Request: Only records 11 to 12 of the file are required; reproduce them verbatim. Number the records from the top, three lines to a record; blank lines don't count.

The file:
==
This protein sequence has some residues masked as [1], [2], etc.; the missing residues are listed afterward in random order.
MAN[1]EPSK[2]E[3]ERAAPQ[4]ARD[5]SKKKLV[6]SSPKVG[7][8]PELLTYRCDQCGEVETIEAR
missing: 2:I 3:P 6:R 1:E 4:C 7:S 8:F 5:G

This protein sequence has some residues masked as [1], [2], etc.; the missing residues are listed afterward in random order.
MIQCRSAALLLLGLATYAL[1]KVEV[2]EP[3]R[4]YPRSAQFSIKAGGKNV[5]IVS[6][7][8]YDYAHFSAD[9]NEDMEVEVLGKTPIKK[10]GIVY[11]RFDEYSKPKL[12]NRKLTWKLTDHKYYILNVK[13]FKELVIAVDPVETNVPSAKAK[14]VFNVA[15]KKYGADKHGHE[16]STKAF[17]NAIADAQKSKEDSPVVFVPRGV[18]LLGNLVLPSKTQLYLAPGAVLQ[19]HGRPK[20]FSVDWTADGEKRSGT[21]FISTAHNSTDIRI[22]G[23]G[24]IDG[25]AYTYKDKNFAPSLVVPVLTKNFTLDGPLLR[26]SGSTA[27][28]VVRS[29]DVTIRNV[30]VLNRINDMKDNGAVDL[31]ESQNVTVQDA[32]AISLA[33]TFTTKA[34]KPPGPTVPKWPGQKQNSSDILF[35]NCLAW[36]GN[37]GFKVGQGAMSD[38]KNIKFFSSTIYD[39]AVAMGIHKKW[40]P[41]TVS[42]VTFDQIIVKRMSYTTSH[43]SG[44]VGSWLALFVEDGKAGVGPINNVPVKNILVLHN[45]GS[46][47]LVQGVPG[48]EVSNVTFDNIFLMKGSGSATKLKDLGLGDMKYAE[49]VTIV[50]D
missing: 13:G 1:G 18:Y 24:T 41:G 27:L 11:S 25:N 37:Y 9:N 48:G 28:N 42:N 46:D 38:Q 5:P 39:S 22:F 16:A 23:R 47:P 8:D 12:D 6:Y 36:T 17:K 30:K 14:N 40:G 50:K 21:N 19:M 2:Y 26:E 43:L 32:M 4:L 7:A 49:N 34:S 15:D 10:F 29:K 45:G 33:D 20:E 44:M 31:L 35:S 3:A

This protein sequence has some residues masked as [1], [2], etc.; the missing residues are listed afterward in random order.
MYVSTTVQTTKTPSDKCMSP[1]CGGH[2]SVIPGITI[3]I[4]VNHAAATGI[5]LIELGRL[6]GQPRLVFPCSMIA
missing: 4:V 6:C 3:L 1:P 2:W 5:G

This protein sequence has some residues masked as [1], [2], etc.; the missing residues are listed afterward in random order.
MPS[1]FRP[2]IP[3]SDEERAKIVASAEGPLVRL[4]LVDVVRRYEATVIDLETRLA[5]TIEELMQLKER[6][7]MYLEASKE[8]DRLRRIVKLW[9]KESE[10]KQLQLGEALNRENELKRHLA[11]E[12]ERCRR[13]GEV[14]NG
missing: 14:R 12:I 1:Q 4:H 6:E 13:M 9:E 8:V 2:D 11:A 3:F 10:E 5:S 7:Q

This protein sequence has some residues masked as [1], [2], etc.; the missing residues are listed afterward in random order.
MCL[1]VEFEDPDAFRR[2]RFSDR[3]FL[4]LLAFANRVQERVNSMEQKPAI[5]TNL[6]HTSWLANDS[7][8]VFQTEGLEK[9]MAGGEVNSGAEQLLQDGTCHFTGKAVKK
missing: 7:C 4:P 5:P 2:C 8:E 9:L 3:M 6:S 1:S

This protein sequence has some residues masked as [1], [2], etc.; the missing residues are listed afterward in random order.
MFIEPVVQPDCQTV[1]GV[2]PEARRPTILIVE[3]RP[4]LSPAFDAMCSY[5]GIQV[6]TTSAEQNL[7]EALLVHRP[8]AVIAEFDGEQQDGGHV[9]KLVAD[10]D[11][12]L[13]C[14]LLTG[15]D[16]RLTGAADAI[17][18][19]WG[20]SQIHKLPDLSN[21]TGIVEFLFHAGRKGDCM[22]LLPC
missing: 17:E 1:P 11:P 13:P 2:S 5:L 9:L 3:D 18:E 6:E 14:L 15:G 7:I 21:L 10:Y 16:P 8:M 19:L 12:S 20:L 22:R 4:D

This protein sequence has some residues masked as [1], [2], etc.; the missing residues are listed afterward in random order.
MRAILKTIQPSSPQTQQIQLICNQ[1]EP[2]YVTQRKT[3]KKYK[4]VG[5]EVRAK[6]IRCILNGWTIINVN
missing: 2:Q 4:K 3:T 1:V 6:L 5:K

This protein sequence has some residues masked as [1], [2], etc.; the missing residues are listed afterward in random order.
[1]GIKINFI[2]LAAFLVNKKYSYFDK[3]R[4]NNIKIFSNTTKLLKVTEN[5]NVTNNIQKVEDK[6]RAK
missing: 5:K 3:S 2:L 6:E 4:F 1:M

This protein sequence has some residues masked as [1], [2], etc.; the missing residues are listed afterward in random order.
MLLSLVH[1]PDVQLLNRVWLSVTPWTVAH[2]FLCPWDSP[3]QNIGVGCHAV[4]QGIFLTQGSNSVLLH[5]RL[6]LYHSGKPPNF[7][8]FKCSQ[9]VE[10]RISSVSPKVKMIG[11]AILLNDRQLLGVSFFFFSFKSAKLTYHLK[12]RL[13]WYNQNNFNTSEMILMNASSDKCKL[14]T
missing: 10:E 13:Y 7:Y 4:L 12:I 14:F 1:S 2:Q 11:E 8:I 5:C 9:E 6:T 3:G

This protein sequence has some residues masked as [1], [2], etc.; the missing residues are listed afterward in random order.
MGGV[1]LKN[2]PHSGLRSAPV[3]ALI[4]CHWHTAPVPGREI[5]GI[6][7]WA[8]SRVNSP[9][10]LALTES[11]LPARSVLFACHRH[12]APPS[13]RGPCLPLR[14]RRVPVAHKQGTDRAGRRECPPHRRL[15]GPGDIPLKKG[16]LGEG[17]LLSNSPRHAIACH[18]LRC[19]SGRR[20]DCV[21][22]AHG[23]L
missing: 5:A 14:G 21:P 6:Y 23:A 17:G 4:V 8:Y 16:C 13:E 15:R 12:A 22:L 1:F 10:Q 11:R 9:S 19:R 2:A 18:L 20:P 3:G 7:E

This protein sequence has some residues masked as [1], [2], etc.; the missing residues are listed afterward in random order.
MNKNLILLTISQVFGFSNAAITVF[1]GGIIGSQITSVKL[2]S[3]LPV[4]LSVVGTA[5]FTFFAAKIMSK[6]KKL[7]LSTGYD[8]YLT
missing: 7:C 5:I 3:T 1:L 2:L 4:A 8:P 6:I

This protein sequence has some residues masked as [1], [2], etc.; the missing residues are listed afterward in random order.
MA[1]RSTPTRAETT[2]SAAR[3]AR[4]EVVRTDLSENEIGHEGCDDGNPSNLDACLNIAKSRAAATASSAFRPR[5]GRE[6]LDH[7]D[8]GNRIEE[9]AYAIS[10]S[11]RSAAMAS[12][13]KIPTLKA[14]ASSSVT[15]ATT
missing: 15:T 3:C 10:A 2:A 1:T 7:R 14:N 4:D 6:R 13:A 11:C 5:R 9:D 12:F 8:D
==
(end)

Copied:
This protein sequence has some residues masked as [1], [2], etc.; the missing residues are listed afterward in random order.
MNKNLILLTISQVFGFSNAAITVF[1]GGIIGSQITSVKL[2]S[3]LPV[4]LSVVGTA[5]FTFFAAKIMSK[6]KKL[7]LSTGYD[8]YLT
missing: 7:C 5:I 3:T 1:L 2:L 4:A 8:P 6:I

This protein sequence has some residues masked as [1], [2], etc.; the missing residues are listed afterward in random order.
MA[1]RSTPTRAETT[2]SAAR[3]AR[4]EVVRTDLSENEIGHEGCDDGNPSNLDACLNIAKSRAAATASSAFRPR[5]GRE[6]LDH[7]D[8]GNRIEE[9]AYAIS[10]S[11]RSAAMAS[12][13]KIPTLKA[14]ASSSVT[15]ATT
missing: 15:T 3:C 10:A 2:A 1:T 7:R 14:N 4:D 6:R 13:A 11:C 5:R 9:D 12:F 8:D